For 40 years, the family of Tzion Tayib have been fighting for proof their son was killed in the Yom Kippur war and it is his body that is buried in the Har Herzl military cemetery, according to a report on Galei Tzahal (Army Radio).
Tayib’s position on the Hermon mountain was overrun in the first days of the Yom Kippur war by Syrian commandos, where Tayib served as a communications specialist, according to a detailed report on Walla.
From that position, a number of soldiers were declared missing, and 11 months later the IDF declared them dead.
According to the court papers released by the Supreme Court, the IDF claimed that they learned from captured Syrian soldiers the location of Tayib’s body, and they recovered it, confirmed his identity, and buried it.
The body of Tzion Tayib was buried without the family being present, and they were later informed that he had been buried.
The family, from the beginning claimed the IDF did not do enough to positively confirm the identify of Tayib, and it was lying to them. They felt there were discrepancies in the versions told to them.
The IDF said it had 100% confirmed that Tayib was dead and buried in his grave.
Twenty years ago, when DNA testing became reliable, the family asked that the body be exhumed to confirm that it was Tayib who was buried in the Har Herzl military cemetery, but the IDF refused.
Three months ago, the family turned to the Bagatz (Israel’s Supreme Court) for permission to exhume and test the body.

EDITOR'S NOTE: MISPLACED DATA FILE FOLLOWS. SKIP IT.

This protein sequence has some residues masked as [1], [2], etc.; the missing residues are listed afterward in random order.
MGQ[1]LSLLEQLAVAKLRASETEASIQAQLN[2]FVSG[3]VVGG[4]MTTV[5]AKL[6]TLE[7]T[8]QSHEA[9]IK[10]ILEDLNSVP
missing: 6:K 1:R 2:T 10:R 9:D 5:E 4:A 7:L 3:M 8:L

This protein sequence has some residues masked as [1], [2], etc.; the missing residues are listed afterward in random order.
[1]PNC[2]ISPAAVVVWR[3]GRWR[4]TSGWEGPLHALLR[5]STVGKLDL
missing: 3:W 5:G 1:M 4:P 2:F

In February, the Supreme Court responded that the IDF’s presented sufficient proof that it was Tzion Tayib who was buried there, and did not grant permission to the family.
The family then decided to take action on their own.
On Friday, when the cemetery was busy with preparations for Memorial Day, the family entered the cemetery with two doctors, one of them a pathologist, as well as a tombstone maker. They carefully removed the tombstone and began digging.
They did not find the body of Tzion Tayib. They did not find any body at all in the grave.
They videoed all the evidence, and then restored the grave and tombstone so that no one visiting their lost ones during the day would be disturbed by the site of an open grave.
As can be expected, this has caused a major scandal in Israel.
During the Yom Kippur war, when many soldiers were killed in terrible battles, sometimes, such as in the case of burnt out tanks, there was very little, if anything left to bury. But in those cases, the IDF privately informed the families that they were burying an empty coffin, or were burying a tank unit together, whose parts weren’t individually identifiable.
In this case, the IDF fought the family for 40 years, claiming it did bury the Tzion Tayib’s body.
What happens next remains to be seen.
From the Ministry of Defense Yizkor site: